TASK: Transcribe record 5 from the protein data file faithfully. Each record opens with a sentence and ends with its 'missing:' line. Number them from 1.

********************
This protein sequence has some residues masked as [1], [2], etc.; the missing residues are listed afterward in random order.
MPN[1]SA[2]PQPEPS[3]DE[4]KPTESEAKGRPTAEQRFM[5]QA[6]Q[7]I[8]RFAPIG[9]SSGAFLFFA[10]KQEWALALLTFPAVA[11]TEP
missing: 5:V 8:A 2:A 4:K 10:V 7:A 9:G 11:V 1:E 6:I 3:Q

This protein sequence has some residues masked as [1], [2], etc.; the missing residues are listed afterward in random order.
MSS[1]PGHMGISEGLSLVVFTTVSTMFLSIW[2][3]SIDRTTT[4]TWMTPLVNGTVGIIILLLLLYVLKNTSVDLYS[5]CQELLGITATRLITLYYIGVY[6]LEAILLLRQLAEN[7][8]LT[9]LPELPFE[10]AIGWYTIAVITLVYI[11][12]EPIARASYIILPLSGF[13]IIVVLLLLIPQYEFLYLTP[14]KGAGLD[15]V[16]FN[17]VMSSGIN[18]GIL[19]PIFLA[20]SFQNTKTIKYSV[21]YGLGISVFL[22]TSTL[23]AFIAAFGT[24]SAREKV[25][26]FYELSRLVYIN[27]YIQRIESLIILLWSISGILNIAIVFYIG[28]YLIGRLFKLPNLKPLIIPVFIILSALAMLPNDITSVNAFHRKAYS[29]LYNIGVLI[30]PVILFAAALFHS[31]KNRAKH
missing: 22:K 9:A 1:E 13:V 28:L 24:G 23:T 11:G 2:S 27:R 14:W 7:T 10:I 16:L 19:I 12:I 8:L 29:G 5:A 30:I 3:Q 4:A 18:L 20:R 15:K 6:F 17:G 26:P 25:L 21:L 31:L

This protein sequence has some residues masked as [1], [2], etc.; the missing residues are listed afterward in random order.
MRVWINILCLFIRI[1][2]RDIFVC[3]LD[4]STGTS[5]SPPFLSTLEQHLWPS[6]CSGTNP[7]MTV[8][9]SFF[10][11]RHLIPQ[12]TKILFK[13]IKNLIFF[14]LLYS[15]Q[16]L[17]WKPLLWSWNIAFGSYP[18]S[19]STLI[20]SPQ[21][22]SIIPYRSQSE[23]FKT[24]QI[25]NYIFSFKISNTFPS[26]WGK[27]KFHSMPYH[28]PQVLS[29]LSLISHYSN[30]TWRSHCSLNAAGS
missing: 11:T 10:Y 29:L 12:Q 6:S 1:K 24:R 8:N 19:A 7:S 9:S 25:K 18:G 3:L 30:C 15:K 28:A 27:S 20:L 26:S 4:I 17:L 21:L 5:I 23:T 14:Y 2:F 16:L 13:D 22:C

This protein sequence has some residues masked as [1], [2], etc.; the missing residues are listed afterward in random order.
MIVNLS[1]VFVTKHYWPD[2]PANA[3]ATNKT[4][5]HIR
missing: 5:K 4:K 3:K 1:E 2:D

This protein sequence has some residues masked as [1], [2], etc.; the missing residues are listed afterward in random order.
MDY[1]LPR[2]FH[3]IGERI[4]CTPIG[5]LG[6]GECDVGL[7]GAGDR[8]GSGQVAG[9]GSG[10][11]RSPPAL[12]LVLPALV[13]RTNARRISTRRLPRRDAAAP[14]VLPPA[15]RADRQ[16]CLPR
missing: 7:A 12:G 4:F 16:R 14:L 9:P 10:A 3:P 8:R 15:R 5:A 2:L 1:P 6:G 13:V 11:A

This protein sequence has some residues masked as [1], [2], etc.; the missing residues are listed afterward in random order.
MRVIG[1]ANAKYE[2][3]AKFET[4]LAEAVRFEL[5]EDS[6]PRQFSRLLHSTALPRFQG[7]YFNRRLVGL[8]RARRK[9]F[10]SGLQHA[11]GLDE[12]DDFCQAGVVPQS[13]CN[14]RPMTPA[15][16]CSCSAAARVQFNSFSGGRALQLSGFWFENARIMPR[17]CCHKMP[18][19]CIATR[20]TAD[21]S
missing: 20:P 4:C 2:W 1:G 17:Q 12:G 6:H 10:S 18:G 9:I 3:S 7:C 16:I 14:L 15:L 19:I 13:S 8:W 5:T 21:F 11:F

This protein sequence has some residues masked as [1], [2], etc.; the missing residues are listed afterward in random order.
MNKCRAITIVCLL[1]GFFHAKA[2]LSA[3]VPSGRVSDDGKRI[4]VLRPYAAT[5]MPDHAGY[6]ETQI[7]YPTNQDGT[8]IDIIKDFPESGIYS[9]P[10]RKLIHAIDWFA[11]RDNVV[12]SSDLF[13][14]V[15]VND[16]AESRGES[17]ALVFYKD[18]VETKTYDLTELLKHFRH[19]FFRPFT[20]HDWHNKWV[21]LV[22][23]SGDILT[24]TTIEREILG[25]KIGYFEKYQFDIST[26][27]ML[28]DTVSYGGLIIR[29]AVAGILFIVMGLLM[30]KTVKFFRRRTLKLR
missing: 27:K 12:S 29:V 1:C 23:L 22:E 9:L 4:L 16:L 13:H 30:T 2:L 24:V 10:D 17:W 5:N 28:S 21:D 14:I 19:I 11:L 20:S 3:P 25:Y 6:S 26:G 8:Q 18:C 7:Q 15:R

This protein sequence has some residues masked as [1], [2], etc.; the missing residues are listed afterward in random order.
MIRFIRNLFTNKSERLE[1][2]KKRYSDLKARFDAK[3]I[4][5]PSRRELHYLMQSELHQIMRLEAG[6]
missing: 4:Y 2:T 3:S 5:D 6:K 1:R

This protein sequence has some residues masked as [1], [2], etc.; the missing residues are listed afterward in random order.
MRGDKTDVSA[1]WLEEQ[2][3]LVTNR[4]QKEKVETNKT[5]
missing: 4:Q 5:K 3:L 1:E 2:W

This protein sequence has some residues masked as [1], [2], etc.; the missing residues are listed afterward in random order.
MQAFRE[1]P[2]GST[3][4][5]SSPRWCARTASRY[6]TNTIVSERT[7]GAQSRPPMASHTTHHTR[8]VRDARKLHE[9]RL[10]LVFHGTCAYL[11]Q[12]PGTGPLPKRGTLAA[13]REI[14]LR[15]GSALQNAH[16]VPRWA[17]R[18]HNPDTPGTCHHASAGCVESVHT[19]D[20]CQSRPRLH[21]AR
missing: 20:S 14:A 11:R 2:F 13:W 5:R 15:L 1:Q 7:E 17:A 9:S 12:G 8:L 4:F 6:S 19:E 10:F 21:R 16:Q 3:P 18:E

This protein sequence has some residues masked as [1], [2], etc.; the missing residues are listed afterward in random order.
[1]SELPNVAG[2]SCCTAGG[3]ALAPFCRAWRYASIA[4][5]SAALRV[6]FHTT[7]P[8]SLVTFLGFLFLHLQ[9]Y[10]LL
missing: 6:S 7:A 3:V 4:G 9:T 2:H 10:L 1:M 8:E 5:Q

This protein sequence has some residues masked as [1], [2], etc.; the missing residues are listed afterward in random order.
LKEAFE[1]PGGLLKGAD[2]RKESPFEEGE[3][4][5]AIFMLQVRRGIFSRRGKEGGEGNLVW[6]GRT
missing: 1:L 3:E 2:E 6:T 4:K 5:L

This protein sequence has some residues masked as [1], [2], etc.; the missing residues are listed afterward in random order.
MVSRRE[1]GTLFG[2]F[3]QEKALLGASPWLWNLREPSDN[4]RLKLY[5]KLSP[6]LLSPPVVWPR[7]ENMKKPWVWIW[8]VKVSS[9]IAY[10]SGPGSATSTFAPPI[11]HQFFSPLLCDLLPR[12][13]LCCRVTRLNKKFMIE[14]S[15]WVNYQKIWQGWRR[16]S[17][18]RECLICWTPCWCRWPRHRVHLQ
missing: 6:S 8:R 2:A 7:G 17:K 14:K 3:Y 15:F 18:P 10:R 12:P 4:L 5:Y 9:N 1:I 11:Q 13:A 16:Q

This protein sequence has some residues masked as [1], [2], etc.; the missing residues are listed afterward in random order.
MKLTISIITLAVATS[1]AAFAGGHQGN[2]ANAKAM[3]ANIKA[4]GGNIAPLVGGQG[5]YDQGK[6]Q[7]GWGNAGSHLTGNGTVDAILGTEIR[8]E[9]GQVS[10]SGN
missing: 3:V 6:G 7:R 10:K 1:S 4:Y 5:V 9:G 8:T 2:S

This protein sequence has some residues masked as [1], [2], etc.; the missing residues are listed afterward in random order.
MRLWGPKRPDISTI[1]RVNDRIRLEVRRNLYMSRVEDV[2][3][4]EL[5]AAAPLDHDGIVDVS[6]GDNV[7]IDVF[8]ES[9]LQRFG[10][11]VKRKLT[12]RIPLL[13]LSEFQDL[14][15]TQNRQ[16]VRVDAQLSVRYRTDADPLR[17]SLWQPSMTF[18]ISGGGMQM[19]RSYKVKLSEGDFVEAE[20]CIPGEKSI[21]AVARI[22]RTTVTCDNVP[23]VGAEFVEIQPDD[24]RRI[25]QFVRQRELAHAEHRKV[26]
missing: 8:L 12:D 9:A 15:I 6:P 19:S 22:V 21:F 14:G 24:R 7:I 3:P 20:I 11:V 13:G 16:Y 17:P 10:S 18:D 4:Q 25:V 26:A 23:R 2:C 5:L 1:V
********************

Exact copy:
This protein sequence has some residues masked as [1], [2], etc.; the missing residues are listed afterward in random order.
MDY[1]LPR[2]FH[3]IGERI[4]CTPIG[5]LG[6]GECDVGL[7]GAGDR[8]GSGQVAG[9]GSG[10][11]RSPPAL[12]LVLPALV[13]RTNARRISTRRLPRRDAAAP[14]VLPPA[15]RADRQ[16]CLPR
missing: 7:A 12:G 4:F 16:R 14:L 9:P 10:A 3:P 8:R 15:R 5:A 2:L 1:P 6:G 13:V 11:A